SUV, Done Jaguar Style | VailDaily.com

SUV, Done Jaguar Style

The new F-Pace aims to reinvent a crowded automotive category

In the quarter century that has passed since the Ford Explorer started us on the road to sport-utility vehicle domination, there have been a few unexpected diversions along the way from that largely homogenous and debatably ruinous class of automobiles.

Word began to circulate a few years back that Jaguar, that stalwart British carmaker best known for sporty, race-inspired machines like the classic E-Type, was going to jump into the SUV game, and more than a few jaws dropped.

The timing for a seemingly unlikely creation such as the new Jaguar F-Pace SUV could not be better, however. Since 2008, new ownership has invested billions of dollars into the iconic automaker, improving reliability and paving the way for some very revolutionary new vehicles, including the recent, much-lauded F-Type two-seater.

THE GOOD NEWS, PURISTS, IS THAT THE F-PACE REALLY HAS INJECTED A WHOLE LOT OF THAT JAGUAR AUTOMOBILE DNA INTO A GOODLY SIZED AND AS-LUXURIOUS-AS-YOU’D-LIKE-IT-TO-BE SUV, PRIMARILY IN ITS DRIVING CHARACTER.

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The all-wheel-drive F-Pace, which can be purchased for a little less than $41,000 in its entirely regulation-compliant diesel-engine configuration, manages to very happily bridge the worlds of Jaguar's automotive heritage with the mountain- and winter-friendly attributes of a contemporary crossover SUV.

Its sleek style alone is striking, with a rounded grille, expressive headlamps, beautifully crafted wheels and wraparound brake lamps. F-Pace's overall look might strike a few observers as looking like the designers took the F-Type sports car and morphed it into a five-door, weather-ready machine — one with 63.5 cubic feet of storage, rear seats dropped and a healthy 8.4 inches of road clearance, ideal for tackling the worst days on the passes.

Yes, some Jaguar purists will consider the vehicle an aberration, just as Porsche diehards moaned when the Cayenne SUV first debuted. The tremendously successful Cayenne pays the bills for that German carmaker, however, and Jaguar is also hoping that dipping its toes into the lucrative SUV market — especially in the United States — will move the company from a low-volume player to a more popular choice for aspirational buyers.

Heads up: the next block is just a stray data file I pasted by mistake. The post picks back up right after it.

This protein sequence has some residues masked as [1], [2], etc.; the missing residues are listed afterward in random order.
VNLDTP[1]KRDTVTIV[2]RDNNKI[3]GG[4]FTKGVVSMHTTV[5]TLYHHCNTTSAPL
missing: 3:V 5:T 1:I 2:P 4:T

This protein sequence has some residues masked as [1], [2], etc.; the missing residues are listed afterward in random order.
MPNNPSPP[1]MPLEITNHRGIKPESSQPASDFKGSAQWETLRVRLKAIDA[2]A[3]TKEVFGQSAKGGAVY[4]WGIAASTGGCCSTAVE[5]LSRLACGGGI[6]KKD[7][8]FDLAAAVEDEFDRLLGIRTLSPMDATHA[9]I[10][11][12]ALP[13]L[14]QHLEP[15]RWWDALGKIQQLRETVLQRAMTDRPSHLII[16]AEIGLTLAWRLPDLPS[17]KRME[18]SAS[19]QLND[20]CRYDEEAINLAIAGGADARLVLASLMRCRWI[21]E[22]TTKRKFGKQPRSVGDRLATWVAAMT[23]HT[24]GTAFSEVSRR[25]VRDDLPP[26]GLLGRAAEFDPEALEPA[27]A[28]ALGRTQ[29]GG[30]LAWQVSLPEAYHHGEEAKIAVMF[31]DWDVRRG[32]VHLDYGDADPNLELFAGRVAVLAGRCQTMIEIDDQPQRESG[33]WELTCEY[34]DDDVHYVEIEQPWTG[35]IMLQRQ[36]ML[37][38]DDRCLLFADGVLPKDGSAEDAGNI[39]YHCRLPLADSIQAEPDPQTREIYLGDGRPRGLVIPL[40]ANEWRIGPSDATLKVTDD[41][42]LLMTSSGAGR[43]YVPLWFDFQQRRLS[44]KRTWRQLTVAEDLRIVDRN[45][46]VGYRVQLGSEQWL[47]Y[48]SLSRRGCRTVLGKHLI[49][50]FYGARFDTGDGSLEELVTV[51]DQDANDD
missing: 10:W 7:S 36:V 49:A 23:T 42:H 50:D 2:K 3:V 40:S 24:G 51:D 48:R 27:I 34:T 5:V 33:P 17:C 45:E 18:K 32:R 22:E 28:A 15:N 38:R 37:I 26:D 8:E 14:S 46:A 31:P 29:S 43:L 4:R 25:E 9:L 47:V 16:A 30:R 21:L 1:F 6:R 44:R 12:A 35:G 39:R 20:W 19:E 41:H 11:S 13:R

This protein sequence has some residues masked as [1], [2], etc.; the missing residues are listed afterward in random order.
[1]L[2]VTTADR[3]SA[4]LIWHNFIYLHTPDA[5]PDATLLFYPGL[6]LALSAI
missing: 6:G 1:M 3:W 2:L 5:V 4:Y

The good news, purists, is that the F-Pace really has injected a whole lot of that Jaguar automobile DNA into a goodly sized and as-luxurious-as-you'd-like-it-to-be SUV, primarily in its driving character.

If you've come to associate SUVs with floaty and indistinct handling, the rigidity of the F-Pace experience will definitely open your eyes. Ride is brisk — not jarringly so, but certainly more car-like than your standard crossover SUV of this size — and the handling dynamics are definitely sports-inspired.

That said, the laws of physics still mean that the 65-inch-tall, 186-inch-long F-Pace cannot exactly dash into (and hold) a corner with the same intensity as its F-Type sibling, but you'll be surprised by its light and playful character. With body construction composed of 80 percent aluminum — pronounce it like the British do, just for fun — the vehicle tips the scales at about 4,000 pounds, depending on the engine choice. That makes it far more lithesome than some (ahem, German) counterparts.

Three engine choices will be available for the 2017 edition of the F-Pace, two supercharged 3.0-liter V-6es providing up to 380 horsepower, and a 2.0-liter four-cylinder turbodiesel which emphasizes hill-climbing torque over raw power, as well as providing a significant bump in mileage over the gasoline models.

True to Jaguar traditions, the F-Pace's interior and wheels can be customized to a very wide range of stylistic tastes and budgets. In the mood for bright red leather seats, meshed aluminum finishes and gleaming, massive 22-inch wheels? You can do that, but not for $41,000. Upsell is still the name of the game in the luxury world.

What is consistent in every iteration of the F-Pace is a comfortable, sporty seating arrangement, happily more Land Rover-oriented than the deep pits of the F-Type's racing seats, plus a cabin and control layout that's fresh, futuristic but not overwhelming. The rotary gearshifter, heartbeat-pulsing starter button and brilliant digital instrument displays found in Jaguar's automobiles are included here, melded into an overall sweep of cockpit design that's beautifully crafted and subtle in its simplicity. Window and mirror controls are, like a Land Rover, way up on top of the doors; audio controls are also way over there on the passenger side, reminding you of the right-drive heritage still at work here.

Mountain drivers looking for a refreshed take on SUV standards may gravitate toward the F-Pace; they won't be disappointed by a ride that keeps all that Jaguar spirit very much alive.